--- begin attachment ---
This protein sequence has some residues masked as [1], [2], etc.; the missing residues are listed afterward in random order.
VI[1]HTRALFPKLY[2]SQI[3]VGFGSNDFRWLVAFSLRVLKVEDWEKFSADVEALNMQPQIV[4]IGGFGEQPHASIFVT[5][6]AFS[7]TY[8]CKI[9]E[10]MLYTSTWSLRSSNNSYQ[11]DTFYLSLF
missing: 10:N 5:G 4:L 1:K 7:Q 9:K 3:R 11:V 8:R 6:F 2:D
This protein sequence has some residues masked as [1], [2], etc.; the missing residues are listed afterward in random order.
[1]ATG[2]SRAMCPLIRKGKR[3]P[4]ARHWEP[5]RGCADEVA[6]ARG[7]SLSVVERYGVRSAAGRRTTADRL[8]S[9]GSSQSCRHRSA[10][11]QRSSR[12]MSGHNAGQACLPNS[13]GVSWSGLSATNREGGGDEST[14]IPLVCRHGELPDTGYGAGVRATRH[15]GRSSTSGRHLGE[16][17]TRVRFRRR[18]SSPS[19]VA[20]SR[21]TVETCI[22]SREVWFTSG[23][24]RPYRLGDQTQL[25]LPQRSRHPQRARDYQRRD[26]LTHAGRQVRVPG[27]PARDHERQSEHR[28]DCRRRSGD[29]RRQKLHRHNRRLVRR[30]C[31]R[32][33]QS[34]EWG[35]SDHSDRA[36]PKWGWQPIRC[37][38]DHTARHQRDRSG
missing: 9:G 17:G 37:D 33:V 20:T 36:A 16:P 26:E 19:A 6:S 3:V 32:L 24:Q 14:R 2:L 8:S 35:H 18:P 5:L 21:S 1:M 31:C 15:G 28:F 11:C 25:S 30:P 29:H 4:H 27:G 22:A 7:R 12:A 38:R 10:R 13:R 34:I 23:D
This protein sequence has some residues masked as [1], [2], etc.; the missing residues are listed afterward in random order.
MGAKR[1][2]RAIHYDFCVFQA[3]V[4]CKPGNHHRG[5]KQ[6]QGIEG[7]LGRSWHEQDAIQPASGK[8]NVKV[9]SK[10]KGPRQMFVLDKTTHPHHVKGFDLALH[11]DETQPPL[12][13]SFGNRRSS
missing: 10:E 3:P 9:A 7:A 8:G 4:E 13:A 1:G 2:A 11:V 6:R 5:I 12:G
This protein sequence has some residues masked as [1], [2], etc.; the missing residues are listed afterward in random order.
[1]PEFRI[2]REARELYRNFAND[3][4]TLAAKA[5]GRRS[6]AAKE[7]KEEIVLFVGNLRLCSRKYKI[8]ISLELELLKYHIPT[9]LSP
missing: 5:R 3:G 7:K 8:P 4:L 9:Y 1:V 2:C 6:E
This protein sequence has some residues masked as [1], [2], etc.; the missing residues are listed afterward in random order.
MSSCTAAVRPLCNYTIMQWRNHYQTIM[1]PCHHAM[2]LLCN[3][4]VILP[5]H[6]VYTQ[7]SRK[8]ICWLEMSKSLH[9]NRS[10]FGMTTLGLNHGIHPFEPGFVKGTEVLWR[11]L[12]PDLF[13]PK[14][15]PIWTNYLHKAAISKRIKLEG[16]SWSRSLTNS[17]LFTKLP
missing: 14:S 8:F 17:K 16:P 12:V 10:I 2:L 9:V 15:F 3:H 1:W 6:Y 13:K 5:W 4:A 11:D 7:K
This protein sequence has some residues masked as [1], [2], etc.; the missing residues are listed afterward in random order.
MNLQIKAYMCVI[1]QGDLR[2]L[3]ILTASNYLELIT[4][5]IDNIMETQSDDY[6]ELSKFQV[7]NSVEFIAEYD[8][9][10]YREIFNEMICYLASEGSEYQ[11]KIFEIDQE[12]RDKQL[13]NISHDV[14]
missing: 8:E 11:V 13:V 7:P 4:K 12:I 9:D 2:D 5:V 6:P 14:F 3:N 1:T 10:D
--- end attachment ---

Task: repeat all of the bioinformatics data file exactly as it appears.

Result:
This protein sequence has some residues masked as [1], [2], etc.; the missing residues are listed afterward in random order.
VI[1]HTRALFPKLY[2]SQI[3]VGFGSNDFRWLVAFSLRVLKVEDWEKFSADVEALNMQPQIV[4]IGGFGEQPHASIFVT[5][6]AFS[7]TY[8]CKI[9]E[10]MLYTSTWSLRSSNNSYQ[11]DTFYLSLF
missing: 10:N 5:G 4:L 1:K 7:Q 9:K 3:R 11:V 8:R 6:F 2:D
This protein sequence has some residues masked as [1], [2], etc.; the missing residues are listed afterward in random order.
[1]ATG[2]SRAMCPLIRKGKR[3]P[4]ARHWEP[5]RGCADEVA[6]ARG[7]SLSVVERYGVRSAAGRRTTADRL[8]S[9]GSSQSCRHRSA[10][11]QRSSR[12]MSGHNAGQACLPNS[13]GVSWSGLSATNREGGGDEST[14]IPLVCRHGELPDTGYGAGVRATRH[15]GRSSTSGRHLGE[16][17]TRVRFRRR[18]SSPS[19]VA[20]SR[21]TVETCI[22]SREVWFTSG[23][24]RPYRLGDQTQL[25]LPQRSRHPQRARDYQRRD[26]LTHAGRQVRVPG[27]PARDHERQSEHR[28]DCRRRSGD[29]RRQKLHRHNRRLVRR[30]C[31]R[32][33]QS[34]EWG[35]SDHSDRA[36]PKWGWQPIRC[37][38]DHTARHQRDRSG
missing: 9:G 17:G 37:D 33:V 20:T 36:A 16:P 26:E 19:A 6:S 3:V 32:L 24:Q 14:R 2:L 8:S 35:H 18:P 5:L 21:S 1:M 31:C 15:G 28:F 11:C 25:S 30:P 29:H 4:H 27:G 22:A 7:R 12:A 38:R 10:R 13:R 34:I 23:D
This protein sequence has some residues masked as [1], [2], etc.; the missing residues are listed afterward in random order.
MGAKR[1][2]RAIHYDFCVFQA[3]V[4]CKPGNHHRG[5]KQ[6]QGIEG[7]LGRSWHEQDAIQPASGK[8]NVKV[9]SK[10]KGPRQMFVLDKTTHPHHVKGFDLALH[11]DETQPPL[12][13]SFGNRRSS
missing: 10:E 3:P 9:A 7:A 8:G 4:E 13:A 1:G 2:A 11:V 6:R 5:I 12:G
This protein sequence has some residues masked as [1], [2], etc.; the missing residues are listed afterward in random order.
[1]PEFRI[2]REARELYRNFAND[3][4]TLAAKA[5]GRRS[6]AAKE[7]KEEIVLFVGNLRLCSRKYKI[8]ISLELELLKYHIPT[9]LSP
missing: 5:R 3:G 7:K 8:P 4:L 9:Y 1:V 2:C 6:E
This protein sequence has some residues masked as [1], [2], etc.; the missing residues are listed afterward in random order.
MSSCTAAVRPLCNYTIMQWRNHYQTIM[1]PCHHAM[2]LLCN[3][4]VILP[5]H[6]VYTQ[7]SRK[8]ICWLEMSKSLH[9]NRS[10]FGMTTLGLNHGIHPFEPGFVKGTEVLWR[11]L[12]PDLF[13]PK[14][15]PIWTNYLHKAAISKRIKLEG[16]SWSRSLTNS[17]LFTKLP
missing: 14:S 8:F 17:K 16:P 12:V 10:I 2:L 9:V 15:F 3:H 1:W 6:Y 13:K 5:W 4:A 11:D 7:K
This protein sequence has some residues masked as [1], [2], etc.; the missing residues are listed afterward in random order.
MNLQIKAYMCVI[1]QGDLR[2]L[3]ILTASNYLELIT[4][5]IDNIMETQSDDY[6]ELSKFQV[7]NSVEFIAEYD[8][9][10]YREIFNEMICYLASEGSEYQ[11]KIFEIDQE[12]RDKQL[13]NISHDV[14]
missing: 8:E 11:V 13:V 7:P 4:K 12:I 9:D 2:D 5:V 6:P 14:F 3:N 1:T 10:D